"They're not allowed to say `My mum's Aunty Gladys on this street'," says Ms Spurgeon. "We teach them to say `I know someone who' instead, so that they're not breaking any confidentiality. And they check each other on that and say `no names' if someone starts something."
Within the ground rules, there is also the proviso that if a pupil has a problem that they do want to talk about personally, they can go to the teacher about it outside of the group.
"Pupils are told to think about whether they want to share it in class or if it's something they want to talk to someone about individually," says Ms Spurgeon. "Sometimes I manage to catch them before they say something that they might regret. I say `just think a moment before you share that' - sometimes they'll carry on, sometimes they won't."
This might be preventing the pupil from sharing information at the time, but Ms Spurgeon is keen to point out that she doesn't intend to "squash" children's emotions and actually wants them to recognise their feelings; just not necessarily to share them if it's not appropriate and would lead to regret.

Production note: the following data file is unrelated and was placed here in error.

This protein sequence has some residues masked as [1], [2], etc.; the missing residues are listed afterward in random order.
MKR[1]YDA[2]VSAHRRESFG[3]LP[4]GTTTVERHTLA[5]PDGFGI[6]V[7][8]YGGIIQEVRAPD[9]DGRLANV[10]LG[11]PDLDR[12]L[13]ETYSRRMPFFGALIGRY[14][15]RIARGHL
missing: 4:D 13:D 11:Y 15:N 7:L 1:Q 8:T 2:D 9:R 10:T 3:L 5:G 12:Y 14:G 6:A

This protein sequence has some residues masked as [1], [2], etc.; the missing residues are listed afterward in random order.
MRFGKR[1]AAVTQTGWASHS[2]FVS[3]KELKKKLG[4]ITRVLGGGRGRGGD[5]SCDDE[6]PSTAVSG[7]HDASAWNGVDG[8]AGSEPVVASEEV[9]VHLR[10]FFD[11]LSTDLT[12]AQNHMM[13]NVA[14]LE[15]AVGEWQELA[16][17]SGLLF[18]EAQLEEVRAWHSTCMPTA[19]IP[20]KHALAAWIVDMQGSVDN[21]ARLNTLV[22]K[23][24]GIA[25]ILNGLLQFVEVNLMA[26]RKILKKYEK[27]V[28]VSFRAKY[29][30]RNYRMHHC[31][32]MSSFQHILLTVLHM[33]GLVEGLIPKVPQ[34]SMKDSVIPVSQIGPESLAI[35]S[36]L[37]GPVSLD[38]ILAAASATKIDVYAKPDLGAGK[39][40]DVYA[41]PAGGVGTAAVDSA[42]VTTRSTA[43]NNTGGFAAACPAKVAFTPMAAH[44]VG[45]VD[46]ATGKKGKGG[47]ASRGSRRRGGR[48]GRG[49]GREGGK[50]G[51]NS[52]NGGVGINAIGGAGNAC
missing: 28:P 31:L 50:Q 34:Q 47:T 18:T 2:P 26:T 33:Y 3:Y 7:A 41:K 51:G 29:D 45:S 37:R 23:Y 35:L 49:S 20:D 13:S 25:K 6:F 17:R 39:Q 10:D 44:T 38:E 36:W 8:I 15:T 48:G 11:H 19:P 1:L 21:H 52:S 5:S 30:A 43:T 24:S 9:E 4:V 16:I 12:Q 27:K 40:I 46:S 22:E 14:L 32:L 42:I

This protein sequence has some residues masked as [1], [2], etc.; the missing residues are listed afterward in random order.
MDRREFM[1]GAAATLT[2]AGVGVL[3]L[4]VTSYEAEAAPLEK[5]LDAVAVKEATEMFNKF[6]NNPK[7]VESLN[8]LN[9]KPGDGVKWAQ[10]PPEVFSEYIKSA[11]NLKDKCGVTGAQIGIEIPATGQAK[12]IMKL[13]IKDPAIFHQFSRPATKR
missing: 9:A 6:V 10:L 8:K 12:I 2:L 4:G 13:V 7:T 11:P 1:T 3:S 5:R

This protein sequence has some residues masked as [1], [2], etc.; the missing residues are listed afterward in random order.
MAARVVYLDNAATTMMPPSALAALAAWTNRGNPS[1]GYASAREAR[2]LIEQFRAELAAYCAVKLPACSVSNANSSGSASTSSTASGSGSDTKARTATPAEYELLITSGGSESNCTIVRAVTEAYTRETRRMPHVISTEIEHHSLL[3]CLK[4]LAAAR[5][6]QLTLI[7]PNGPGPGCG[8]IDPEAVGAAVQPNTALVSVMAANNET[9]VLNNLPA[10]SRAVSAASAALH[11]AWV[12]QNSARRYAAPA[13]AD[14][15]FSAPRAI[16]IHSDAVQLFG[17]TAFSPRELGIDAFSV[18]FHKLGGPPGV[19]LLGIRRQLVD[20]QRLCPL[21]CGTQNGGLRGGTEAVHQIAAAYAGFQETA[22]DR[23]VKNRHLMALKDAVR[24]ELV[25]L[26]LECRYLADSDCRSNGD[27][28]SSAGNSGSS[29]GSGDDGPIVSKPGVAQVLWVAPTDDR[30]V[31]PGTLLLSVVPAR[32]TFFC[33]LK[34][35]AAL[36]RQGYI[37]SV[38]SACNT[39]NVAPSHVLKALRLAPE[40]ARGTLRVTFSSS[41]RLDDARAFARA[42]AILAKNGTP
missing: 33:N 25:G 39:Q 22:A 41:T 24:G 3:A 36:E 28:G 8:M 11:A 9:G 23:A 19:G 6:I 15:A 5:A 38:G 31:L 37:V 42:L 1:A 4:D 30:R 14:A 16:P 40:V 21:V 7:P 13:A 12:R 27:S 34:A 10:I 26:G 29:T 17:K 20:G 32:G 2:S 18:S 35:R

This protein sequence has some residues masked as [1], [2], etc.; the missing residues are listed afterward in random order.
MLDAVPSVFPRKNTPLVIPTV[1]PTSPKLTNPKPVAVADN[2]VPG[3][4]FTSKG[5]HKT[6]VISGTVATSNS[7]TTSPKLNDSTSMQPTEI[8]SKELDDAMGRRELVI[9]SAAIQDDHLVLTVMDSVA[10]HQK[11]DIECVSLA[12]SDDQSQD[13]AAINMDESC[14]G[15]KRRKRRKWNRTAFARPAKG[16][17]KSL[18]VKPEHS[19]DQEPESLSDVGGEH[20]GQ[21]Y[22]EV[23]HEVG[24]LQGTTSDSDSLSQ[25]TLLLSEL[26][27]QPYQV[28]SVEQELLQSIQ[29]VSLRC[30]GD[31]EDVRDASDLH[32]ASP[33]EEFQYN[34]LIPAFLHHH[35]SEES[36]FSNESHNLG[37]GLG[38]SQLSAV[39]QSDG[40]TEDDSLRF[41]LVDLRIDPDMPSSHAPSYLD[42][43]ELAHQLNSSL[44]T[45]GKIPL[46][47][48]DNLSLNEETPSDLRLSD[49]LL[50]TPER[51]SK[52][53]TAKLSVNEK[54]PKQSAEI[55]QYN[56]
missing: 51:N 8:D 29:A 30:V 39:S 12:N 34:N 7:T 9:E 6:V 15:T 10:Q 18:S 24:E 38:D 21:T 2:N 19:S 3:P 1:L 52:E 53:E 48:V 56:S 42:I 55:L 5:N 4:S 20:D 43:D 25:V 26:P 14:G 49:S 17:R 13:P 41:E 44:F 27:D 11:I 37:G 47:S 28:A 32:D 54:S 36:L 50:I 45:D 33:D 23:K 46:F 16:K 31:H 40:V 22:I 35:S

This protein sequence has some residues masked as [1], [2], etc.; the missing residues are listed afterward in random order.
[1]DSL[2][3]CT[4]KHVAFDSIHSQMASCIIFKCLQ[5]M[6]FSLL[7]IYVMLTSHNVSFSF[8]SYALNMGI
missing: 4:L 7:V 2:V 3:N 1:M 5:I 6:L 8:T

"I will often say to them `please notice if you feel upset or anxious or if it triggers things for you,' and then they know they can come and talk to me about it."
Last year, the Year 9s at Wisewood School covered domestic violence in their PSHE lessons. Because this is such a sensitive subject and one that often occurs behind closed doors, the ground rules were reiterated before they started the module to make sure that everyone was comfortable. The lessons obviously struck a chord with the pupils, who this year chose to support local refuges which house victims of domestic abuse.